I also feel he is sorely underselling Deuce's value to the program, not only as an All-SEC RB, but also as an ambassador to the university. He seemed to have factored that in with Gentle Ben though.

He's also understating the shutdown ability that Kenyatta Lucas had. Sure, he played at the same time as Fred Smoot, the overrated, loquacious CB from Mississippi State, but their relative draft positions and NFL careers have seperated the two, severely in Lucas' favor.

I'm not sure that Rufus French belongs on this list at all.

My list - off the top of my head - would be:
1) Patrick Willis
2) Eli Manning
3) Deuce McAllister
4) Ben Williams
5) Kenyatta Lucas
6) Michael Oher
7) Everett Lindsay
8) Peria Jerry
9) Derrick Burgess
10) Bill Smith

Meet the Rebels Day cancelled

Well, there go my weekend plans, and probably the plans of about 5000 loyal Rebel faithful. Seems an odd move to make, particularly this close to the event, especially since the OMGWTFBBQ!?!?! overreactions to Swine Flu seemed to have calmed down a bit lately. Last I checked, campus wasn't a quarantined environment and the players are going to come into contact with hundreds of students each day.

And as for this quote...
“While we may be over cautious regarding the flu, our season opener is less than three weeks away and we can’t take any chances,” Nutt said. “We certainly regret not being able to interact with our fans at this time.”
...that's interesting considering they recruited and signed Jamar Hornsby who would've been much more destructive to this team than a mild case of the flu.

Wednesday, August 12, 2009

Nutt, Saban, and Coaching Trends

You can add Shane from the Capstone Report to the growing list of bloggers who are latching onto the Anti-Ole Miss Bandwagon, though, like most, he lacks creativity in his reasoning. It's not quite Finebaumian in its lack of legitimate points, but it's close:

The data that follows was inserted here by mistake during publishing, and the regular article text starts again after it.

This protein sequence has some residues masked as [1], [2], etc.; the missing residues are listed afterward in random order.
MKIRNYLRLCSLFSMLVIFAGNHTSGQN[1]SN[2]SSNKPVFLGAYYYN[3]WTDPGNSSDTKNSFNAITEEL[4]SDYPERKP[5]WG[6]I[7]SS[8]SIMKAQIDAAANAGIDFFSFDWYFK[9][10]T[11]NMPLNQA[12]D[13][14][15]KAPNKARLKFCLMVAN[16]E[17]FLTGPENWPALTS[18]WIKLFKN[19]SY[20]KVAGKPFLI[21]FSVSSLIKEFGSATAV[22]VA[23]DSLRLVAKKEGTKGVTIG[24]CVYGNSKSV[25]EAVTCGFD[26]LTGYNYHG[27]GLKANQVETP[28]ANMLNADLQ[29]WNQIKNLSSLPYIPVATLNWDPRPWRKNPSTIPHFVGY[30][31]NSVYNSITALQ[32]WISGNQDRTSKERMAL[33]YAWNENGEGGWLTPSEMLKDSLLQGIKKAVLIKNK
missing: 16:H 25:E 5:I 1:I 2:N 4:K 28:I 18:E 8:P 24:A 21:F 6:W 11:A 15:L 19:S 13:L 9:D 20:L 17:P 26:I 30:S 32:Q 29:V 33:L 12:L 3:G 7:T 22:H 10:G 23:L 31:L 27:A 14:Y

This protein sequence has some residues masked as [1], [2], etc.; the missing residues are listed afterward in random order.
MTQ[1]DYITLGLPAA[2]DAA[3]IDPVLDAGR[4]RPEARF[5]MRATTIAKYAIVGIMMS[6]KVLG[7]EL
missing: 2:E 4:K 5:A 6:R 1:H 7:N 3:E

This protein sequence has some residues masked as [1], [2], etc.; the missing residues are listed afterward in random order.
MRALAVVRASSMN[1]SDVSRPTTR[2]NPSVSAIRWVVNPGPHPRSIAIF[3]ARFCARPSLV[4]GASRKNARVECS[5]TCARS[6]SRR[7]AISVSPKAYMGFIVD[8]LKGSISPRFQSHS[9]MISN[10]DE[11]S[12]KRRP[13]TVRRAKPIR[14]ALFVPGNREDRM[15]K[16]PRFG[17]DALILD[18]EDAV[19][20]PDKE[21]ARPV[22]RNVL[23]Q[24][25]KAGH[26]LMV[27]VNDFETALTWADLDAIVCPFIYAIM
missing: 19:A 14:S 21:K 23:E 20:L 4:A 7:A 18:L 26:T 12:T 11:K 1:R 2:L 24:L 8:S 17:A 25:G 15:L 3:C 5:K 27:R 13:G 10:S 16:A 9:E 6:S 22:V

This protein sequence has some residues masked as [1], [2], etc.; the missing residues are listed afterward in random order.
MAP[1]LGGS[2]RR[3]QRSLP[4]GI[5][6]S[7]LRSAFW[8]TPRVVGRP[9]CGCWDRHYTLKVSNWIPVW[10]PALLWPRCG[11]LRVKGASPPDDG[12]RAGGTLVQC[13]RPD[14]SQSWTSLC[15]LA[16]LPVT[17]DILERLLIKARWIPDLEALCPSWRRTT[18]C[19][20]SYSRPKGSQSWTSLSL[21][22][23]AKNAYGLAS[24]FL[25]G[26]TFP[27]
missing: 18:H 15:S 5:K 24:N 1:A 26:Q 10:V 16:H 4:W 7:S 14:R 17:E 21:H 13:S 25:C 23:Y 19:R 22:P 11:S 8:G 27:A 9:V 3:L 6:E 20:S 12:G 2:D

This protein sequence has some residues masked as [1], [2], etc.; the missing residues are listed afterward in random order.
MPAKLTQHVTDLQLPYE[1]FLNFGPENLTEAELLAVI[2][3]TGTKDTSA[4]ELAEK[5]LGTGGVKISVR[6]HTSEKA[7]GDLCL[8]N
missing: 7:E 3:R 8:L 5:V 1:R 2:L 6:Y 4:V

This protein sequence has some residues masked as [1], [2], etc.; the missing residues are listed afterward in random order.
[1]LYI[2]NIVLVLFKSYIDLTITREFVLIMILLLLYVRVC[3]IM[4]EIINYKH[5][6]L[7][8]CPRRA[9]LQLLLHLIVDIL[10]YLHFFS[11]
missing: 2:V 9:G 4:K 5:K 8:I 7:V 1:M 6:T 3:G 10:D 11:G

Some of you might ask, “What about Ole Miss?” The pundits are convinced they will play Florida in the title match. Well, those of us who’ve studied Houston Nutt know that (and I keep bringing it up), somewhere in the course of the season, he’ll blow a game he’s supposed to win - it happens every year. In fact, I think that is exactly why Arkansas fired him. That’s right Rebel fans, Arkansas cut Nutt loose for “choking.” Putting your faith in Coach Nutt is futile. Under his guidance, I’m afraid Ole Miss is destined to remain a pretender.
Ah yes, the Houston Nutt argument. For those who have actually taken the time to look at things – like cocknfire did here – there’s actually a different story. But we shouldn’t let facts get in the way of this argument. Sure, Nutt’s teams have dropped some games they shouldn’t have – it’s part of the game – but I don’t recall Nutt comparing those losses to “catastrophic events” like Pearl Harbor or the 9/11 Attacks. Saban’s Tide were embarrassed last year in the Sugar Bowl by Utah in a game Alabama was supposed to win. Let's not forget that Saban can scratch losses to UAB and Louisiana-Monroe off his bucket list as well.

I do find it interesting though that he brings up coaching trends. In his 13 seasons of being a head coach in college football, Saban’s teams have won 10+ games 3 times: 2001, 2003, and 2009. His teams won 8 and 9 games in 2002 and 2004 respectively, meaning he’s never won 10+ games in back to back seasons. It’s going to take 6+ SEC wins to win the SEC West this year, meaning the Tide will need 10+ wins to secure it. According to Shane’s logic, history always repeats itself, so there’s no way Alabama win double-digit games this year, right?